New Analysis Explores Litigation’s Effects on Catch Share Programs

The Measuring the Effects of Catch Shares project is pleased to release a new analysis of how litigation has affected catch share programs in the Northeast and on the West Coast.

The analysis examines the number of cases, the plaintiffs, the winners and losers, and the ways the cases changed the programs. This analysis is drawn from a larger survey of litigation over catch share programs published this spring in Environmental Law by Suzanne Iudicello and Sherry Bosse Lueders.

Federal district courts in Concord, New Hampshire, and Eureka, California, are currently handling two lawsuits filed in December challenging catch share programs. In the Northeast, New Hampshire fisherman David Goethel has challenged a requirement that groundfish permit holders in the multispecies fishery have to pay for at-sea monitoring. In California, Pacific Choice Seafood Company, a shoreside seafood processor, and operators of two catcher vessels are preparing responses for their suit asking the court to throw out Amendments 20 and 21 of the groundfish trawl management plan. According to information from the U.S. District Court, Northern District of California, parties in the case will conference on June 28.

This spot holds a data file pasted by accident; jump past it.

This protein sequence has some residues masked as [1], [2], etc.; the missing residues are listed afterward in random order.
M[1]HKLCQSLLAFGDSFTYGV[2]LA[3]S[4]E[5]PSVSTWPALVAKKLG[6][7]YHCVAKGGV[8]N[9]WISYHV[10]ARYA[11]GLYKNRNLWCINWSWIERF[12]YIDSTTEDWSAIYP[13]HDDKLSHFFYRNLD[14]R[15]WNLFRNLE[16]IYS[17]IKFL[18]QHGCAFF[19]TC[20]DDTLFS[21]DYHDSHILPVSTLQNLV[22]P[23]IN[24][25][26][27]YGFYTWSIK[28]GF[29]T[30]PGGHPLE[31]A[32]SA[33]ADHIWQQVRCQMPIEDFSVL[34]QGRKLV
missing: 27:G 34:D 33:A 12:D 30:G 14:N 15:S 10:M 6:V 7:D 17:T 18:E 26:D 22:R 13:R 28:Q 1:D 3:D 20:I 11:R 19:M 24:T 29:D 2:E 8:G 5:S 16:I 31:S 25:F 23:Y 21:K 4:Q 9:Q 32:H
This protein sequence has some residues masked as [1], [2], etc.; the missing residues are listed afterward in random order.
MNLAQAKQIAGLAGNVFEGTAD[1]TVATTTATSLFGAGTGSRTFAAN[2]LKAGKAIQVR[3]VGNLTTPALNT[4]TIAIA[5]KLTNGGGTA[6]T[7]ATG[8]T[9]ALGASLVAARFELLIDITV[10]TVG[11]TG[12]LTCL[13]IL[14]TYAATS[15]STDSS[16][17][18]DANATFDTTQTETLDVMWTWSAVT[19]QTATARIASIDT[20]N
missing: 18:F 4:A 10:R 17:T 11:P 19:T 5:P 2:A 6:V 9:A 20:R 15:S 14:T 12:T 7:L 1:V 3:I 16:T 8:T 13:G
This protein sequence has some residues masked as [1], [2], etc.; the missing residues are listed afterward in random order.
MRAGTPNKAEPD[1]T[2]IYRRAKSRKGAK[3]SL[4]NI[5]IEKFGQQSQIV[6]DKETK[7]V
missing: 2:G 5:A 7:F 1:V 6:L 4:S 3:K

As discussed in the new analysis, these two ongoing cases are the latest examples in a long history of litigation that has contributed to shaping the Northeast Multispecies Sector Program, the West Coast Shorebased Individual Fishing Quota Program, and other U.S. catch share programs. However, the statistics reveal that while catch share cases have been part of the litigation record for federal managers, they are an insignificant component. Catch share cases were a small subset of all the cases filed nationally between 2002 and 2014, and of all the cases challenging the Northeast multispecies and the West Coast shorebased trawl programs, only four raised catch share issues. Regardless of the issues argued in court, the two catch share programs—from their fundamental structure to the details of their implementation—have been shaped by litigation.